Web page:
New Delhi: Nobel laureate Amartya Sen on Monday sought to blame the opposition for disruption in Parliament, saying they were "bursting debates" and "killing arguments" in the House as he backed the Food Security Bill in its present form.
Sen, an eminent economist, said the essence of democracy is to have arguments and there is a need for skillful presentations of what the issues are.
At a press conference along with activists on the Food Security Bill in New Delhi, he said, "There are things on which opposition may have different views. They should debate the issue...rather than disrupting proceedings. In Parliament they are killing arguments. If the Opposition succeeds in bursting Parliamentary debate, they should be held responsible it."
Amartya Sen said the essence of democracy is to have arguments and there is a need for skillful presentations of what the issues are.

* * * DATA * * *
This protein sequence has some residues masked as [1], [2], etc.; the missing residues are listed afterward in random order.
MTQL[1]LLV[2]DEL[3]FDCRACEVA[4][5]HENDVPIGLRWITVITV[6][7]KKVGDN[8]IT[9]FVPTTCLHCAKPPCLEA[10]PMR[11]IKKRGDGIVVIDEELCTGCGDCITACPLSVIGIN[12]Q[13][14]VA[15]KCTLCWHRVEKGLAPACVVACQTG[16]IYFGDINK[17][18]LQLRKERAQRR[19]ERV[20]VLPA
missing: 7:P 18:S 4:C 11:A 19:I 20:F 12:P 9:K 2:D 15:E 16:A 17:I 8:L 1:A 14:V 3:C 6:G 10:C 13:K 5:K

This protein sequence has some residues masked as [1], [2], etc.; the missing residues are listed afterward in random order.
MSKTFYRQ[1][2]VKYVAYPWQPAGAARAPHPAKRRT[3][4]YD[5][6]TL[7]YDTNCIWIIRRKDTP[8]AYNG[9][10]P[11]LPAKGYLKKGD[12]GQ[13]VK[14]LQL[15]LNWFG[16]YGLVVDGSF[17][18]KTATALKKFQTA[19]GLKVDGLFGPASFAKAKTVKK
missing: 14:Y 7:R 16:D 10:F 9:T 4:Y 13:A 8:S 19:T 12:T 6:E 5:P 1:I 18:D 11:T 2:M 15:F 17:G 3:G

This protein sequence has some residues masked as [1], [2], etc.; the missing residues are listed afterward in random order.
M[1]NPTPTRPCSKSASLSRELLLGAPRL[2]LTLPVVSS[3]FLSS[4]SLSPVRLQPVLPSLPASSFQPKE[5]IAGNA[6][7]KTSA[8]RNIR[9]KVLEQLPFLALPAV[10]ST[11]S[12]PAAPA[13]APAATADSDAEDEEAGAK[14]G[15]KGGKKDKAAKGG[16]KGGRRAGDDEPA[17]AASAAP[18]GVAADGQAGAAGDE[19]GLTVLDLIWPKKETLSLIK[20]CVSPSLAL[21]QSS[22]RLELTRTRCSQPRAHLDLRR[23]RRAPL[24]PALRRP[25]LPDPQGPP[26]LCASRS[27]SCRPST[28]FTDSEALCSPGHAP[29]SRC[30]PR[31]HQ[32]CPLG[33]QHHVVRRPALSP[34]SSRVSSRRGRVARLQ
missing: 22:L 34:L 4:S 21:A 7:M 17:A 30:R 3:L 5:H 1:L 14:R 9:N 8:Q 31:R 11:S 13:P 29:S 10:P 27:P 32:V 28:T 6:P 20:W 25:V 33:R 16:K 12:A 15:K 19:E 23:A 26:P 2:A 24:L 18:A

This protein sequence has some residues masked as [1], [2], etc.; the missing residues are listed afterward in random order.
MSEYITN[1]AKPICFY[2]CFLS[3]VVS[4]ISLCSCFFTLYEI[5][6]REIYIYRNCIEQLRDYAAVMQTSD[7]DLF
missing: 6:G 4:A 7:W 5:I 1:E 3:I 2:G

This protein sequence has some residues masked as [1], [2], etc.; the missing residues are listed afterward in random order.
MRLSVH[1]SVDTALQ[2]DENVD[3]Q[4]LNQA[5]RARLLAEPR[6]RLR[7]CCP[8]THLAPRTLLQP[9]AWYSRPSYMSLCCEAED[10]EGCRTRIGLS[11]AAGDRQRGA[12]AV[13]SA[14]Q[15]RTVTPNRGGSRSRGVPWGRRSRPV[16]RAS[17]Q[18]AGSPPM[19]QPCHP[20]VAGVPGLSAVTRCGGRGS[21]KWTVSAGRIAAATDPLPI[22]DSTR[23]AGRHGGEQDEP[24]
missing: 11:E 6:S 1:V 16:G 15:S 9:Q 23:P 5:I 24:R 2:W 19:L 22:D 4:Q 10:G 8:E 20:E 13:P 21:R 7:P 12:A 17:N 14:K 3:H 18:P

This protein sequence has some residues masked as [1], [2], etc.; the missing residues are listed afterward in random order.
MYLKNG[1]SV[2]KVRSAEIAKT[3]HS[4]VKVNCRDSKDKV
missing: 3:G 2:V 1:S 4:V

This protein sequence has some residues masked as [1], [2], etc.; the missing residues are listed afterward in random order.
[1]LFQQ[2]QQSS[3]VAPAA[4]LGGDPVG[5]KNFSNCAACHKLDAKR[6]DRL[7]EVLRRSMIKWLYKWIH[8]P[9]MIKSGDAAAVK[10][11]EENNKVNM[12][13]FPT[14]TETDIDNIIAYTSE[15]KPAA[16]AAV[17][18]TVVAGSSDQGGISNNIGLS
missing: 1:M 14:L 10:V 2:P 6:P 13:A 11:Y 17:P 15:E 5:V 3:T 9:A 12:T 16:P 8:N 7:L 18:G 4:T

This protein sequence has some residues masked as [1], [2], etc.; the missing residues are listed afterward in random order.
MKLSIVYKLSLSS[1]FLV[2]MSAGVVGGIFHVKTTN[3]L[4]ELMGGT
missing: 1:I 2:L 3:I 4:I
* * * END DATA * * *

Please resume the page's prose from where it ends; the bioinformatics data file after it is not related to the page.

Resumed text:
Sen said he is "shocked at media being not able to play up the issue of non-discussion in Parliament".
Favouring the passage of the food bill, he said it would lead to a substantial enhancement of entitlements of the poor through the PDS.
The Food Bill aims to give legal right over a uniform quantity of 5 kg food grains at a fixed price of Rs 1-3 per kg via ration shops to 67 per cent of the population.
Last week, the amendments to the Food Bill, which was originally introduced in Parliament in December, 2011, was moved in the Lok Sabha but discussion could not take place due to disruption of proceedings on several issues, including the 'coalgate scam'.
Amid uproar over several scams, government today sprang a surprise over the Opposition in the Lok Sabha by taking up the ambitious National Food Security Bill for consideration despite protests.
A brief debate was held amid an unprecedented din with members from Left and Right in the Well denouncing "dictatorial ways" of the government in pushing through the much talked about legislation when Parliament is paralysed over various scams.
When pointed out that the government is planning to bring an ordinance, Sen said it would not be a happy situation. The question to be asked then would be why did the government have to go the ordinance way and who was responsible for Parliament not functioning, he said.
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